The pig production industry makes a massive contribution to the Irish economy.
As the third largest farming sector in Ireland, farm gate output equated to €432m in 2012 but producers are facing constant challenges as IFA (Irish Farmers’ Association) Pigs and Pig Meat Committee Chairman Pat O’Flaherty explains.
The IFA Pigs and Pig Meat Committee is the representative body for the country’s 300 pig producers who produced almost 3.5 million pigs for slaughter in 2012. These farms combined with the feed mills and factories give employment to over 12,000 people and with assistance from the Government under the new Rural Development programme this has the potential to significantly increase.
“The industry is a fantastic success story for Ireland as not only is Irish meat in demand in our home market, it is also in demand abroad with almost 60% of Irish bacon and pork products exported. Exports are growing every year and this is a testament to the quality of our product,” Kildare man Pat enthuses.
“Irish bacon and pork has an excellent reputation around the world and we want to keep it that way. We are thus far the only sector to surpass the targets that were set out for us in the Food Harvest 2020 strategy compiled by Minister Coveney. Although small compared to other farming sectors, the pig industry is cutting edge and efficient and the farmers involved, who are highly skilled, invest in growing their business continuously.”
Key policy areas and areas of activity for the IFA Pigs Committee include: pig prices and weekly market analysis; meetings with processors to maintain pressure to return a fair price with both suppliers and committee members; promoting the product and ensuring access to the best markets for pigs and pig meat. In addition, the IFA has made significant progress on pig health, welfare and environmental issues and was instrumental in ensuring the survival of the Teagasc Pig Production Development unit which promises that research and advisory will be available to Irish pig farmers into the future.
Pig farmers have come under enormous pressure from inferior imported meat products being sold to Irish consumers often masqueraded as Irish meat. To tackle this problem, IFA set up the world’s first pig meat DNA programme ‘DNAcertified’. This programme allows IFA to scientifically separate the imported meat from the Irish so that consumers no longer have to rely on labels to be confident in the origin of their meat.
The IFA partnered with IdentiGen in Ireland to build the DNA TraceBack system for boars. All Irish breeding boars are DNA tagged, which is then used to generate a DNA-ID, a unique code which identifies the animal, its offspring and subsequently all produce from these animals. The programme now forms part of the Bord Bia quality assurance programme, and both Bord Bia and the IFA collect and test samples from retailers, butchers and the catering trade on a monthly basis to ensure that if they are claiming the meat is Irish, that it is.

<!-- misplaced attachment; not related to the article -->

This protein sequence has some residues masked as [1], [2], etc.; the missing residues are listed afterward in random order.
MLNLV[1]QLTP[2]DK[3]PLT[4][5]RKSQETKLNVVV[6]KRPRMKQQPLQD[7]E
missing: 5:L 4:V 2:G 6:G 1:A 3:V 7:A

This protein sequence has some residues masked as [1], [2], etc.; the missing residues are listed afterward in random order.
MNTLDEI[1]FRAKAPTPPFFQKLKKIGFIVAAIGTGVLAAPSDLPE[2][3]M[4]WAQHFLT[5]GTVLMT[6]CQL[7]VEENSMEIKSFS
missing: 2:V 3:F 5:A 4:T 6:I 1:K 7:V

“There has been a lot of mislabelling by supermarkets over the years with regard to their pork and bacon products. With this system, we can determine whether the product is Irish or not. What we would say to the big retailers is ‘if it’s not Irish, put it on the packet’ and let the customers decide whether to buy it or not.
“The idea behind this system is to increase the sales of Irish produce in the domestic and export markets by providing the consumer with a cast-iron guarantee, backed by science, that the product is of Irish origin,” Pat continues.
The Pigs and Pig Meat Committee Chairman welcomes the development which has seen SuperValu become the first retailer in Ireland to use the DNA database to test their own meat. This allows the company to provide a guarantee to customers that all of its bacon is Irish.
“We would always encourage consumers to only buy produce with the Bord Bia logo on them. By buying Irish produce, you are supporting Irish jobs.”
The role of IFA Pigs and Pig Meat Committee Chairman is a voluntary one which Pat, who succeeded Tim Cullinan at the beginning of 2013, will serve for two years. His day job involves running separate pig farms – consisting of 700 sows –in Mulhuddart and Rathangan, which are about the same distance from his home in Maynooth.
Pat has worked in the industry for the past 30 years. After graduating with a degree in Agricultural Science from UCD in 1984, he worked as a sales representative in the Leinster and Ulster areas for Kavanagh’s Mills in Maynooth for 14 years. He later spent two years covering the 32 counties for PIC (Pig Improvement Company).
Pat and his wife Mary have five young boys – Liam, Cian, Eoin and twins Evan and Emmett.
Taken from Irish Tractor & Agri magazine Vol 2 No 2, June/July 2014